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Day 4

Cane by Jean Toomer

"Seventh Street" to "Storm Ending"

August 6, 2022 by Sharifa Rhodes-Pitts


Money burns the pocket, pocket hurts, Bootleggers in silken shirts, Ballooned, zooming Cadillacs, Whizzing, whizzing down the street-car tracks.

With this verse we are thrust into the second section of the book. We have made a sudden leap. The language moves at the speed of the street, it sets the scene and sets the pace. It is a Great Migration, out of the South, out of gospel into jazz.

a bastard of Prohibition and the War

It is interesting to think of Toomer making this keen observation in the early 1920s—when the social forces he names were so recently unleashed. There is Prohibition of alcohol that led to bootlegging and a culture of underground entertainment (often but not exclusively concentrating in black neighborhoods). Meanwhile, World War I and its aftermath led to shifting racial consciousness, the beginning of black northern migration just before and during the war; the return of black soldiers, newly empowered by having fought in the name of democracy. How did this look at street level? Maybe like this...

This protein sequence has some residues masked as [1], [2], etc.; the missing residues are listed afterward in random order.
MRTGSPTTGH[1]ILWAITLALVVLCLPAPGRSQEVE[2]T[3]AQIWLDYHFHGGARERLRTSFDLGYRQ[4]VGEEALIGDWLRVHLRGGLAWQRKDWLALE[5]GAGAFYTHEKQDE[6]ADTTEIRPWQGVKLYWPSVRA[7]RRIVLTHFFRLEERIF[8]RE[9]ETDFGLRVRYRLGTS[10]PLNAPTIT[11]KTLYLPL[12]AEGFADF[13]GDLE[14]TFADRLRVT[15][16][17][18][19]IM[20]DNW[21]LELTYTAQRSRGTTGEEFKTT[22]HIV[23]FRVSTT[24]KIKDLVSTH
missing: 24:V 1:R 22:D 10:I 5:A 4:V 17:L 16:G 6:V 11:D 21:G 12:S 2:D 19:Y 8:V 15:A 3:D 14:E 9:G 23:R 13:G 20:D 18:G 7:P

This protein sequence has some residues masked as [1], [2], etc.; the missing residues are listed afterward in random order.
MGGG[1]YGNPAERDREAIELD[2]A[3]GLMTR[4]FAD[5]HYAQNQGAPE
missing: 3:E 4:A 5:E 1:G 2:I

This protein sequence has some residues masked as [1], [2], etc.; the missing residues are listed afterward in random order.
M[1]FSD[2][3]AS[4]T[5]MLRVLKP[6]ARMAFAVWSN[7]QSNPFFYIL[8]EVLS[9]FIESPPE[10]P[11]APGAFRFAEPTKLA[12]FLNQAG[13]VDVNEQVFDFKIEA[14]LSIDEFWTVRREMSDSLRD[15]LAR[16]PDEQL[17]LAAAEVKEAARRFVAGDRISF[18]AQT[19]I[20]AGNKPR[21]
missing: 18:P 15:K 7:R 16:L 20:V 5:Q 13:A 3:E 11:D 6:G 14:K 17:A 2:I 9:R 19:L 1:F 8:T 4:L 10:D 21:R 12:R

Stale soggy wood

Though we are now removed from the pines and the cane-brakes, Toomer is still painting landscapes. Here he invokes Washington's damp atmosphere, and elsewhere in this vignette, so much mud…

who set you flowing?

The movement of blood can be seen to originate in the preceding chapter, with a violent lynching of the sort that was often a catalyst or contributing factor for northward migrations.

The blood is also a figure of the people themselves: Toomer's use of the n-word here doesn't seem like an attempt at reclamation or in-group usage. (And knowing what we know about Toomer's relationship to blackness makes this more complicated.) There is a derision, a bitter irony in the word as it appears here "N----r life", "a N----r god?" This tells us a lot about who is speaking.

The scholar Farah Jasmine Griffin (with whom I had a formative experience with Cane as an undergraduate) took this refrain "who set you flowing" as the title for her 1995 monograph on black migration narratives.


God is a Red Cross man with a dredge and a respiration-pump who’s waiting for you at the opposite periphery.

Another mad scene, though unlike the others, we don't witness cause, only effect. Madness is the given state of things. When re-reading this, I wondered if Rhobert might be a returning veteran suffering from shell shock? (Think of Woolf's Septimus Smith from Mrs. Dalloway, published a few years after Cane.) God imagined as a "Red Cross man" might support this notion.

But it's possible that the architecture of the world as it sits on Rhobert's mind isn't distorted by the aftereffects of war, but by other forces. In the essay "Harlem Is Nowhere," Ralph Ellison called this "slum-shocked." Forgive me for quoting Ellison at length: